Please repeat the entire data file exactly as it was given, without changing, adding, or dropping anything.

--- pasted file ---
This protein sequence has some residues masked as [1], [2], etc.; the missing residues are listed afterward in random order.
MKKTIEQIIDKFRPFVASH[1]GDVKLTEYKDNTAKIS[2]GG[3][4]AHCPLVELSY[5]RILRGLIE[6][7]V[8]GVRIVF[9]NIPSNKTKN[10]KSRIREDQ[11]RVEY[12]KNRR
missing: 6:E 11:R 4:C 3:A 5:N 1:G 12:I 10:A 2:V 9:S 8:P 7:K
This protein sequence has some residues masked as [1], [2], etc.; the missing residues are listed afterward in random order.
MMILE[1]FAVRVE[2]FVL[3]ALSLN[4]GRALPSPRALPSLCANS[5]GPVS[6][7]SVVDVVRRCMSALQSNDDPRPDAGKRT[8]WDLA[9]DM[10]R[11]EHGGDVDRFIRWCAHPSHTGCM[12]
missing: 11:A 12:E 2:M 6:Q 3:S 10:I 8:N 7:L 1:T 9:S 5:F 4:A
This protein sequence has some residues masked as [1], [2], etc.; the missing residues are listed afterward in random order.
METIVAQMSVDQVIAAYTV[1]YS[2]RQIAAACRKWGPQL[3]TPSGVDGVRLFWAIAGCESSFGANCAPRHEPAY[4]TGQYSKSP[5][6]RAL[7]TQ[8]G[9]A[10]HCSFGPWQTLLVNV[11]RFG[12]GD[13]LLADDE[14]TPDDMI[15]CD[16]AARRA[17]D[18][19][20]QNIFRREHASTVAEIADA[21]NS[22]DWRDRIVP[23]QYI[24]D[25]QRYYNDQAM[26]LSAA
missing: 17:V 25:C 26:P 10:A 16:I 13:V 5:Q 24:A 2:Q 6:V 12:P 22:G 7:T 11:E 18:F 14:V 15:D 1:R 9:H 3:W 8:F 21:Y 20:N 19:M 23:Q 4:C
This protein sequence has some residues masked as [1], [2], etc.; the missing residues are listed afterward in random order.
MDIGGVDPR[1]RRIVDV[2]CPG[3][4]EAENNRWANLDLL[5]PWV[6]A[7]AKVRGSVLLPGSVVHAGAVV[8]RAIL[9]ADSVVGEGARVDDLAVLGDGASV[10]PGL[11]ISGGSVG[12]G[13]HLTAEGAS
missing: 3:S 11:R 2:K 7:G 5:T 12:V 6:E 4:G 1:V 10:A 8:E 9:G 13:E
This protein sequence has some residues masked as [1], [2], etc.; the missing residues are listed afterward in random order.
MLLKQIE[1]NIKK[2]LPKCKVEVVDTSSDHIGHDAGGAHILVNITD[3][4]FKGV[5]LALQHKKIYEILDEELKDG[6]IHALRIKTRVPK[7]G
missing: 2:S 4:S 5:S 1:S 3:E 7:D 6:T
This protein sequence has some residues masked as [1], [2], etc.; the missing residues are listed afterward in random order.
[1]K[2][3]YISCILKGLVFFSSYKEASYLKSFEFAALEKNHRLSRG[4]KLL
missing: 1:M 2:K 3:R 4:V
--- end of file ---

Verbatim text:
This protein sequence has some residues masked as [1], [2], etc.; the missing residues are listed afterward in random order.
MKKTIEQIIDKFRPFVASH[1]GDVKLTEYKDNTAKIS[2]GG[3][4]AHCPLVELSY[5]RILRGLIE[6][7]V[8]GVRIVF[9]NIPSNKTKN[10]KSRIREDQ[11]RVEY[12]KNRR
missing: 6:E 11:R 4:C 3:A 5:N 1:G 12:I 10:A 2:V 9:S 8:P 7:K
This protein sequence has some residues masked as [1], [2], etc.; the missing residues are listed afterward in random order.
MMILE[1]FAVRVE[2]FVL[3]ALSLN[4]GRALPSPRALPSLCANS[5]GPVS[6][7]SVVDVVRRCMSALQSNDDPRPDAGKRT[8]WDLA[9]DM[10]R[11]EHGGDVDRFIRWCAHPSHTGCM[12]
missing: 11:A 12:E 2:M 6:Q 3:S 10:I 8:N 7:L 1:T 9:S 5:F 4:A
This protein sequence has some residues masked as [1], [2], etc.; the missing residues are listed afterward in random order.
METIVAQMSVDQVIAAYTV[1]YS[2]RQIAAACRKWGPQL[3]TPSGVDGVRLFWAIAGCESSFGANCAPRHEPAY[4]TGQYSKSP[5][6]RAL[7]TQ[8]G[9]A[10]HCSFGPWQTLLVNV[11]RFG[12]GD[13]LLADDE[14]TPDDMI[15]CD[16]AARRA[17]D[18][19][20]QNIFRREHASTVAEIADA[21]NS[22]DWRDRIVP[23]QYI[24]D[25]QRYYNDQAM[26]LSAA
missing: 17:V 25:C 26:P 10:A 16:I 13:V 5:Q 24:A 2:Q 6:V 12:P 22:G 7:T 11:E 18:F 14:V 15:D 1:R 9:H 3:W 8:F 21:Y 20:N 19:M 23:Q 4:C
This protein sequence has some residues masked as [1], [2], etc.; the missing residues are listed afterward in random order.
MDIGGVDPR[1]RRIVDV[2]CPG[3][4]EAENNRWANLDLL[5]PWV[6]A[7]AKVRGSVLLPGSVVHAGAVV[8]RAIL[9]ADSVVGEGARVDDLAVLGDGASV[10]PGL[11]ISGGSVG[12]G[13]HLTAEGAS
missing: 3:S 11:R 2:K 7:G 5:T 12:V 6:E 4:G 1:V 10:A 8:E 9:G 13:E
This protein sequence has some residues masked as [1], [2], etc.; the missing residues are listed afterward in random order.
MLLKQIE[1]NIKK[2]LPKCKVEVVDTSSDHIGHDAGGAHILVNITD[3][4]FKGV[5]LALQHKKIYEILDEELKDG[6]IHALRIKTRVPK[7]G
missing: 2:S 4:S 5:S 1:S 3:E 7:D 6:T
This protein sequence has some residues masked as [1], [2], etc.; the missing residues are listed afterward in random order.
[1]K[2][3]YISCILKGLVFFSSYKEASYLKSFEFAALEKNHRLSRG[4]KLL
missing: 1:M 2:K 3:R 4:V